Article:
After having finished the course, you will:
- understand how in ideology and practice, matters of church and community are worked out in ways different from most Western European countries, and how these translate both in majority and minority contexts;
- have insight in the type of sources as well as the historiography and interdisciplinary methods that are being used in the field of the study of Eastern and Oriental Orthodoxy;
- have improved your skills in discussing, analysing and writing on the basis of secondary literature in the field.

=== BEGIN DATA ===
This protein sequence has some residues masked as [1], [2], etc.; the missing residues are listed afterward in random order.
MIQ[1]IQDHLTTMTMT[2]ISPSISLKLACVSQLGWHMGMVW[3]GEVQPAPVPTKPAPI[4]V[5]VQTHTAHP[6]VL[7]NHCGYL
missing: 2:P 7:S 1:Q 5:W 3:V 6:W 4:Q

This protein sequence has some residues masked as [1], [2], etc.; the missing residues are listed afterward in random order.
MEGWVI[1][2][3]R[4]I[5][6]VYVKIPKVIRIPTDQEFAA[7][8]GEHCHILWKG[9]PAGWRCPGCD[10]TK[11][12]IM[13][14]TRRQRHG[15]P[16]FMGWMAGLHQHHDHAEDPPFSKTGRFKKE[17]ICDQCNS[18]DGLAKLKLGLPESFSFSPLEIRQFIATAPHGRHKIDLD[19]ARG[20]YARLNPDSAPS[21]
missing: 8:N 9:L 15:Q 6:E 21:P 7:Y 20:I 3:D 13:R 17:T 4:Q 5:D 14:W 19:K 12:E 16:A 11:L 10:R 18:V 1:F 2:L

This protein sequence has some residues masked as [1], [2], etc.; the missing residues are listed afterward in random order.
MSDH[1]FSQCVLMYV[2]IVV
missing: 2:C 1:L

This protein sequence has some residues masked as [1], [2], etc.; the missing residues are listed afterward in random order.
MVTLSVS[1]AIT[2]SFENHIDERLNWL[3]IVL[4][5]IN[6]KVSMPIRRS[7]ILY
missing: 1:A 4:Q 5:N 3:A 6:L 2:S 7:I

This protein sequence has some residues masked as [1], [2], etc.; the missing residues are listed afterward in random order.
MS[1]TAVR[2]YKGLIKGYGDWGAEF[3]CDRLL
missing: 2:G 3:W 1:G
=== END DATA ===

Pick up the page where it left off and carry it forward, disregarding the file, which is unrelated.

This seminar delves into one of the most important differences between Eastern and Western churches. This concerns the way in which for most if not all ‘Eastern’ and ‘Oriental’ Orthodox churches, church and national or ethnic community are closely linked. This linkage has strong roots in early translations of the liturgy in the local languages, resulting in churches that though connected in many ways to an ecumenical orthodox tradition, also cherish their distinct local characteristics. Whereas actual support of state or ethnic nationalisms forms a bone of contention in all orthodox churches, both majority churches (in Russia, Greece, Serbia), and minority churches (in the Middle East) have a strong tendency to stress national and ethnic belonging. This raises important questions about state and church, questions that are even more important because church-state relations often directly influence ways of belonging in the state as such. Often, ‘being orthodox’ is less a matter of individual faith, than of taking part in a familial, local and national community that encompasses and transcends religiosity as such. In this class, these different societal and political aspects of ‘being orthodox’ will be discussed taking into account the different countries in which orthodoxy plays an important role.